Stout was released in August of 2021, then didn’t sign again until March of 2022 with the Chicago Cubs. He played winter ball in between that time, going 3-1, 1.57 over seven starts in Puerto Rico, with a 1.02 WHIP and 42 strikeouts in 34.1 innings. He split 2022 with the Cubs between the majors and Iowa of the International League, where he had a 3.94 ERA in 29.2 innings, with 48 strikeouts. His big league time amounted to two runs over 3.2 innings in two games. He was purchased by the Pirates on June 21, 2022. He dominated with Indianapolis of the International League, posting an 0.68 ERA in 13.1 innings. He was with the Pirates briefly in early July, then returned in early August for most of the rest of the season. Stout had a 5.79 ERA in 18.2 innings over 18 appearances. The Pirates let him go at the end of the 2022 season, then he signed with the Cubs in December of 2022.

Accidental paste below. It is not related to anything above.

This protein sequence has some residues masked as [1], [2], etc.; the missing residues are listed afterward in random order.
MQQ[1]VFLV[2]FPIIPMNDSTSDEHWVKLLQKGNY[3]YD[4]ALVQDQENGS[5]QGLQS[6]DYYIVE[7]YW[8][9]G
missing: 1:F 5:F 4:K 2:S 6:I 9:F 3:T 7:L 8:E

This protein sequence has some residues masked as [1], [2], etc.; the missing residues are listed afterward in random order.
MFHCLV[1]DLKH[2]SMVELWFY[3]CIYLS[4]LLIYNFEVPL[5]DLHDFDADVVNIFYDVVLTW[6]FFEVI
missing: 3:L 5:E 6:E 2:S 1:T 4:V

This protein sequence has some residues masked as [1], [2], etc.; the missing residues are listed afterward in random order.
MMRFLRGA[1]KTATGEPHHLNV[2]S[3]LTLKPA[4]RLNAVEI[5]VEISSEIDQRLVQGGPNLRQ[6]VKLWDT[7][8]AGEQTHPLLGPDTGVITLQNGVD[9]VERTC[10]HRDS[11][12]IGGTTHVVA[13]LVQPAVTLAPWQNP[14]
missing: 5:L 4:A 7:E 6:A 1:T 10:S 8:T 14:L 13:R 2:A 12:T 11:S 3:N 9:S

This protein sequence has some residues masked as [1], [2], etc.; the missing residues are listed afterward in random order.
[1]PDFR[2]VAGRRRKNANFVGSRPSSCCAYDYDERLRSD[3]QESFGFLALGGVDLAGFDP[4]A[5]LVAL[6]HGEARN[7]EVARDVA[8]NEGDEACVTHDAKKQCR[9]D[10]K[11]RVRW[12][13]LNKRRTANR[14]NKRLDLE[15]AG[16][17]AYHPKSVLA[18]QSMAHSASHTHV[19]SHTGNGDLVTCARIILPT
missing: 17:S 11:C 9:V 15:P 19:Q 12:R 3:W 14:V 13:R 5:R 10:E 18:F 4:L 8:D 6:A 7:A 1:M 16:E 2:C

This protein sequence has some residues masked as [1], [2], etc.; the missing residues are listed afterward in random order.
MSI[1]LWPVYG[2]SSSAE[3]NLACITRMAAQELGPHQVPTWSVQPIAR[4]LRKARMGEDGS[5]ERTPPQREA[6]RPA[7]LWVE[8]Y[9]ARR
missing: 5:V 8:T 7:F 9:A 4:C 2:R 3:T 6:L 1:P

Clay Holmes, pitcher for the 2018-21 Pirates. He was a ninth round draft pick of the Pirates, taken out of high school in Alabama. He received a bonus over $1,000,000, which was a record for his draft round. He signed too late to pitch in 2011, so he debuted with State College of the short-season New York-Penn League in 2012, where he went 5-3, 2.28 in 59.1 innings over 13 starts, with a 1.08 WHIP and 34 strikeouts. Holmes moved up to West Virginia of the Low-A South Atlantic League in 2013, where he had a 5-6, 4.08 record in 25 starts (one relief outing), with 90 strikeouts and a 1.47 WHIP in 119 innings. That was followed by missing the entire 2014 season due to Tommy John surgery. His return in 2015 was limited to nine starts due to the timing of the surgery. He pitched three games in the Gulf Coast League and six for Bradenton of the High-A Florida State League that year, going 1-2, 2.48 in 36.1 innings between both stops, with 26 strikeouts and a 1.07 WHIP. Healthy in 2016, Holmes spent the entire season with Altoona of the Double-A Eastern League, where he went 10-9, 4.22 in 26 starts, with 101 strikeouts and a 1.48 WHIP in 136.1 innings. He moved up to Indianapolis of the Triple-A International League for all of 2017, putting up a 10-5, 3.36 record in 112.2 innings, with 99 strikeouts and a 1.38 WHIP.